Short-eared Owl Nictitating Membrane

/, Box Elder County, Short-eared Owls, Utah/Short-eared Owl Nictitating Membrane

Northern Utah Short-eared Owl maleNorthern Utah Short-eared Owl male – Nikon D810, f7.1, 1/1600, ISO 200, Nikkor 500mm VR, natural light, not baited

I sure enjoyed my time spent photographing Short-eared Owls last week in Box Elder County in Northern Utah. They are amazing owls to see in flight, while hunting, preening or simply perched and looking around. I even have a few images of other Short-eared Owls dozing on fence posts but I do love to see their gorgeous yellow eyes. It might be because owls have front facing eyes or that their eyes are large or maybe both, but their eyes mesmerize me. Owls use both their hearing and sight when they are hunting prey.

Short-eared Owl with nictitating membrane exposedShort-eared Owl with nictitating membrane exposed – Nikon D810, f7.1, 1/1600, ISO 200, Nikkor 500mm VR, natural light, not baited

Some birds, sharks, reptiles, and mammals have a translucent or transparent third eye lid called a nictitating membrane. This image shows a Short-eared Owl nictitating membrane that is partially exposed. The dark line near the center of the eye is the edge of the nictitating membrane. Unlike upper and lower eyelids which open and close vertically the nictitating membrane moves horizontally across the eye.

Nictitating membranes in owls moisten the eyes and protect them from dust, debris, while feeding their young or while catching or consuming prey animals. Since this owl was just perched it may have been just moistening its eyes with the membrane. Because the membrane is transparent owls can still see through the membrane.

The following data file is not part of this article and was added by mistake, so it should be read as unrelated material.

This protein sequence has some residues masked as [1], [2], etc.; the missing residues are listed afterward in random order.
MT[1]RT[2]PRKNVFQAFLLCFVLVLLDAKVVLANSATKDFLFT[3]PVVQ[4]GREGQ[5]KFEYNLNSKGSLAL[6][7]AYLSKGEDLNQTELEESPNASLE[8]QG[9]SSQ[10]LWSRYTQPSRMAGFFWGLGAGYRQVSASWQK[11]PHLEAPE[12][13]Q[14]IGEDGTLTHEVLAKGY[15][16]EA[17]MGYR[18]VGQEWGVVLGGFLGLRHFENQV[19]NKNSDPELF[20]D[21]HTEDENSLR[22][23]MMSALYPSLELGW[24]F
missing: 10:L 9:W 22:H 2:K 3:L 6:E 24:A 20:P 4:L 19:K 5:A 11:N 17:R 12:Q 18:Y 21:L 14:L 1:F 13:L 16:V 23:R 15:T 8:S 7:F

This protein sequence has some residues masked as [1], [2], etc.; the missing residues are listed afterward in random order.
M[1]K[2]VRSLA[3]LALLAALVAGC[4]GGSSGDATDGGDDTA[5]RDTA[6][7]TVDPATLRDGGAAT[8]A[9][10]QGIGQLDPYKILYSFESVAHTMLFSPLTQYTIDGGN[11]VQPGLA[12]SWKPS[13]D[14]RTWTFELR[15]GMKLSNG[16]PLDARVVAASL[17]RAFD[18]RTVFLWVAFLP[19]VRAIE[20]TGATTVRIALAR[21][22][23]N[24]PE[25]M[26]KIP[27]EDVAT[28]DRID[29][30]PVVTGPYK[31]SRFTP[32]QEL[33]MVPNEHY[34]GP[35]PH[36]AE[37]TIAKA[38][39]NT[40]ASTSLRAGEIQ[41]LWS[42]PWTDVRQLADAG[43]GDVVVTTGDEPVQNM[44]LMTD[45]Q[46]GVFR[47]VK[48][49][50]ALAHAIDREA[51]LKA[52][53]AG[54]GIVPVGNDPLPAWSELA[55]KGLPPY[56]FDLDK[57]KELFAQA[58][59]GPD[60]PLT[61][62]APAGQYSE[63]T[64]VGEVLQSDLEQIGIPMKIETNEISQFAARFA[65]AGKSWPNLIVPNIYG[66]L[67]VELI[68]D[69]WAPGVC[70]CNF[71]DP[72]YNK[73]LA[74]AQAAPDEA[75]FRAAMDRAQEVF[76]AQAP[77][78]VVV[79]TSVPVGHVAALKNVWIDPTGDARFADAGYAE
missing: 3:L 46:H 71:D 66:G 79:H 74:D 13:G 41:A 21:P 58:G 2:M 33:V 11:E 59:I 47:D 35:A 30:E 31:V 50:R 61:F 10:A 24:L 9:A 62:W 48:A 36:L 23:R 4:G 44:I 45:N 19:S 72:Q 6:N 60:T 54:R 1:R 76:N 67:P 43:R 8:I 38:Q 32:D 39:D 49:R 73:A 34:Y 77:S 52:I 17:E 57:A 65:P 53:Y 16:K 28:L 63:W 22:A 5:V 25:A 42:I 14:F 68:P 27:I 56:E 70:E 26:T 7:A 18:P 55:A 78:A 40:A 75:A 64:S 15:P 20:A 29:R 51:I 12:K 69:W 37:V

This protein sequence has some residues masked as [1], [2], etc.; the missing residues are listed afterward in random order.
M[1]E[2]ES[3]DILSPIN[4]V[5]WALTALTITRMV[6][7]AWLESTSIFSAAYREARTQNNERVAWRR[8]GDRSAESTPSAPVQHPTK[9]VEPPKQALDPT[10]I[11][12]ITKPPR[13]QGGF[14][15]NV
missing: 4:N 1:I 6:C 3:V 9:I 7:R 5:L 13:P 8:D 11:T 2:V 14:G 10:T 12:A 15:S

I observed and photographed a Great Horned Owl nest for several weeks in Florida during the nesting season in 2008 where the female owl had a nictitating membrane in her right eye that was stuck in a position where it always showed. I am not certain what caused that to happen but I do know it didn’t prevent the owl from hunting for prey nor did it hinder her from taking care of her young probably due in part to the transparency of the membrane. Her single owlet branched and fledged in her care.

Life is good.




  1. Stephen Leonard April 12, 2016 at 3:39 pm

    I didn’t know that about the membrane that runs across the eye. Great shots too Mia.
    Many thanks

  2. Jim Miller April 11, 2016 at 3:43 pm

    Great photos again, Mia. I’m very fortunate to be able to demonstrate barn owls and Harris hawks at the Arizona-Sonora Desert Museum, and see them close up. The barn owls are my favorites. Their hearing is astonishing, and the feathered facial disc you see surrounding their eyes actually acts like a parabolic microphone or satellite dish, focusing sound back to their ears. Barn owls have the most acute hearing of any bird ever studied, and can hear a mouse from 50 feet away. A lab in Britain once put a barn owl in a totally darkened room and released mice into the room; the bird was able to catch the mice on the first try nine times out of 10. Just amazing animals.

  3. Elephant's Child April 11, 2016 at 1:41 pm

    Thank you. Again.

  4. Kathryn Duchene April 11, 2016 at 12:49 pm

    I love the photos and the comments and info about the birds you photograph!

  5. Patty Chadwick April 11, 2016 at 8:12 am

    These are wonderful images…especially like the pose and detail in the first…also LOVE the image of the Great Horned on your link…the owl itself and the interwoven branches…BEAUTIFUL!!!!

  6. Bob McPherson April 11, 2016 at 6:12 am

    Beautiful photos, Mia. Also very interesting commentary.

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